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State, local lawmakers seek to financially help essential workers

Published: Apr. 28, 2020 at 7:02 PM EDT
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COLUMBIA, S.C. (WIS) - The threat of novel coronavirus moved work from the office to the home for some Americans, including here at WIS.

However, for many essential employees, working from the comfort of home is not an option. Financially supporting frontline workers at risk of contracting COVID-19 remains on the minds of lawmakers.

"Working and putting themselves in harm's way, their families in harm's way, to do the jobs that need to be done," said State Representative Seth Rose (D-Richland County).

“It's a topic that's been mentioned by a number of representatives,” added House Minority Leader Todd Rutherford (D-Richland County). “How exactly this government can do that would be difficult because we're not meeting right now."

Both Representatives Rose and Rutherford said it starts with retooling the state's workers' compensation.

"We got to be looking at those persons if they end up with it, we got to make sure they're ok," Rutherford added.

State law puts the burden of proof on an employee to prove they contracted COVID-19 or another infectious disease on the job to receive benefits.

Section 42-11-10 of the SC Code of Laws: Testing and treatment of an employee exposed to a contagious disease is a question of law that requires a fact-specific legal analysis and ultimately can only be decided by a Commissioner at a Hearing. Nothing prevents an employee from filing a workers’ compensation claim if they believe they contracted a disease that is work-related. If the claim is denied by the employer, the employee has the right to request a hearing before a Commissioner. At the hearing, the Commissioner will hear the facts presented and render a decision after applying the facts of the case to the law. (From Workers’ Compensation Commission)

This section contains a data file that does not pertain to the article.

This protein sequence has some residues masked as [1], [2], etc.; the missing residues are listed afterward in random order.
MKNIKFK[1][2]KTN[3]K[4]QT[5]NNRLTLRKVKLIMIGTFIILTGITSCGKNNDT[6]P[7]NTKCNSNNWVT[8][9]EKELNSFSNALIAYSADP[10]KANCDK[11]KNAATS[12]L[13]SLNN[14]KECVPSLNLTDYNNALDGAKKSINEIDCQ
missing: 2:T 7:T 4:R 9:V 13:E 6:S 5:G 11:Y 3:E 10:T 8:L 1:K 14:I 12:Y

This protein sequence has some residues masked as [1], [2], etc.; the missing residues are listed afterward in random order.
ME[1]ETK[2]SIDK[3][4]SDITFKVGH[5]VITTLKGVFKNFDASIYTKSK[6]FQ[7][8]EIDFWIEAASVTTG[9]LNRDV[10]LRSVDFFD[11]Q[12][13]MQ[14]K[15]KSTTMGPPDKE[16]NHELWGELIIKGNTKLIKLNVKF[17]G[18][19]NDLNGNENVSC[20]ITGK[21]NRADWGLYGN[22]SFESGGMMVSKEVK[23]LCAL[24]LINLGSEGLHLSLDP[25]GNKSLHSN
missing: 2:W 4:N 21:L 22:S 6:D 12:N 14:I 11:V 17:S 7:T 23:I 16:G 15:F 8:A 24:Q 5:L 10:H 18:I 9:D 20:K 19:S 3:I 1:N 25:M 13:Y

“How evil is it that we’d have to make them prove that’s where they got it?” Rutherford asked.

The two lawmakers feel it should be presumed if a worker performs essential work, ranging from public works to first responders to even privatized jobs like at a grocery store.

"People that we know working jobs that require them to come in contact with people, they should be covered," Rutherford said. "We got to also stand behind those people when they get sick."

When it comes to front line state and local government employees, Rose believes it's time for the state to step up and provide extra money in first responders' paychecks with hazard pay.

"The state gives millions and millions of dollars every year to counties, through the local government fund," Rose said. "We could fund the local government fund to cover things like hazard pay for first responders."

"The General Assembly has historically underfunded the Local Government Fund," Rutherford mentioned. "If I were in local government, I would not count on that money coming from the state anytime soon."

"Right now, nothing for that first responder and their family for the risk that they are taking for all of us," Rose said.

Charleston County took the initiative. Eligible Charleston County essential employees receive hazard pay. The City of Columbia has not been able to at this time.

"Our fiscal commitment right now is to keep all of our civil servants employed and to do our best to avoid furloughs and layoffs during what will likely be an unprecedented and precipitous revenue shortfall for state and local governments all across the country," Columbia Mayor Steve Benjamin said in a statement sent to WIS.

Mayor Benjamin added they've maintained 100% of their workforce and added 40 hours of Personal Time Off for frontline workers. Plus, to assist government workers, they instituted strict protective measures and enhanced testing for employees and their families.

WIS reached out to both Richland and Lexington County Councils to comment on hazard pay. They could not be reached prior to the publication of this article.

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